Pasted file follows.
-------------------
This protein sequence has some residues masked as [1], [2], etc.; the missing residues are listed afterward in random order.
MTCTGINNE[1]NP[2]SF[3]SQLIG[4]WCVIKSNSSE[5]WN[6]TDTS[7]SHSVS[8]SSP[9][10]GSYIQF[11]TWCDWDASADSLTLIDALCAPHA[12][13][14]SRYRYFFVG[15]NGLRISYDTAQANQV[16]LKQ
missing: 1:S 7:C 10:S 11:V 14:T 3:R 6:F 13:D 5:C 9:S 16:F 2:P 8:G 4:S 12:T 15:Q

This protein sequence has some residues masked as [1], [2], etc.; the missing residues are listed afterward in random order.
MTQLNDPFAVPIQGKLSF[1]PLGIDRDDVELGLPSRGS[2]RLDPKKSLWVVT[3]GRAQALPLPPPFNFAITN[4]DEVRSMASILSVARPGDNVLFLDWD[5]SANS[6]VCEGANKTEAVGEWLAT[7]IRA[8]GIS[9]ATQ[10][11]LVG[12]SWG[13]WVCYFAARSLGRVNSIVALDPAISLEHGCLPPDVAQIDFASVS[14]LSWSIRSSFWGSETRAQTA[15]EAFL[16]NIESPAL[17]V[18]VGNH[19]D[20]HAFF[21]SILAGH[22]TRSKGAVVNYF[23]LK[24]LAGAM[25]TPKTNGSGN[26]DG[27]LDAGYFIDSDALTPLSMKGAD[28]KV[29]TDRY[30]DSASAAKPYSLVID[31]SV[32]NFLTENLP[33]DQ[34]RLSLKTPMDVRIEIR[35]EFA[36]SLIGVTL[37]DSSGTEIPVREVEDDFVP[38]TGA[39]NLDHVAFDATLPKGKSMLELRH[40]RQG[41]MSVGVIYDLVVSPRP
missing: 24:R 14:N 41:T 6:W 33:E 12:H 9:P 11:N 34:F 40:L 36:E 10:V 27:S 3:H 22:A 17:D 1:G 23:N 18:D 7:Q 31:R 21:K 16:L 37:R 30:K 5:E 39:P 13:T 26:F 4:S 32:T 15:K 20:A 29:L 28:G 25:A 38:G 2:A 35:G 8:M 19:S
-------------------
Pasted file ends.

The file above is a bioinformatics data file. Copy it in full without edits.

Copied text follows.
This protein sequence has some residues masked as [1], [2], etc.; the missing residues are listed afterward in random order.
MTCTGINNE[1]NP[2]SF[3]SQLIG[4]WCVIKSNSSE[5]WN[6]TDTS[7]SHSVS[8]SSP[9][10]GSYIQF[11]TWCDWDASADSLTLIDALCAPHA[12][13][14]SRYRYFFVG[15]NGLRISYDTAQANQV[16]LKQ
missing: 1:S 7:C 10:S 11:V 14:T 3:R 6:F 13:D 5:C 9:S 16:F 2:P 8:G 4:S 12:T 15:Q

This protein sequence has some residues masked as [1], [2], etc.; the missing residues are listed afterward in random order.
MTQLNDPFAVPIQGKLSF[1]PLGIDRDDVELGLPSRGS[2]RLDPKKSLWVVT[3]GRAQALPLPPPFNFAITN[4]DEVRSMASILSVARPGDNVLFLDWD[5]SANS[6]VCEGANKTEAVGEWLAT[7]IRA[8]GIS[9]ATQ[10][11]LVG[12]SWG[13]WVCYFAARSLGRVNSIVALDPAISLEHGCLPPDVAQIDFASVS[14]LSWSIRSSFWGSETRAQTA[15]EAFL[16]NIESPAL[17]V[18]VGNH[19]D[20]HAFF[21]SILAGH[22]TRSKGAVVNYF[23]LK[24]LAGAM[25]TPKTNGSGN[26]DG[27]LDAGYFIDSDALTPLSMKGAD[28]KV[29]TDRY[30]DSASAAKPYSLVID[31]SV[32]NFLTENLP[33]DQ[34]RLSLKTPMDVRIEIR[35]EFA[36]SLIGVTL[37]DSSGTEIPVREVEDDFVP[38]TGA[39]NLDHVAFDATLPKGKSMLELRH[40]RQG[41]MSVGVIYDLVVSPRP
missing: 24:R 14:N 41:T 6:W 33:E 12:H 9:P 11:N 34:F 40:L 36:E 10:V 27:S 3:H 22:A 17:D 1:G 23:N 18:D 7:Q 31:R 21:K 16:L 37:R 30:K 5:E 39:P 13:T 26:F 4:S 32:T 15:K 20:A 29:L 28:G 25:A 38:G 2:A 35:G 8:M 19:S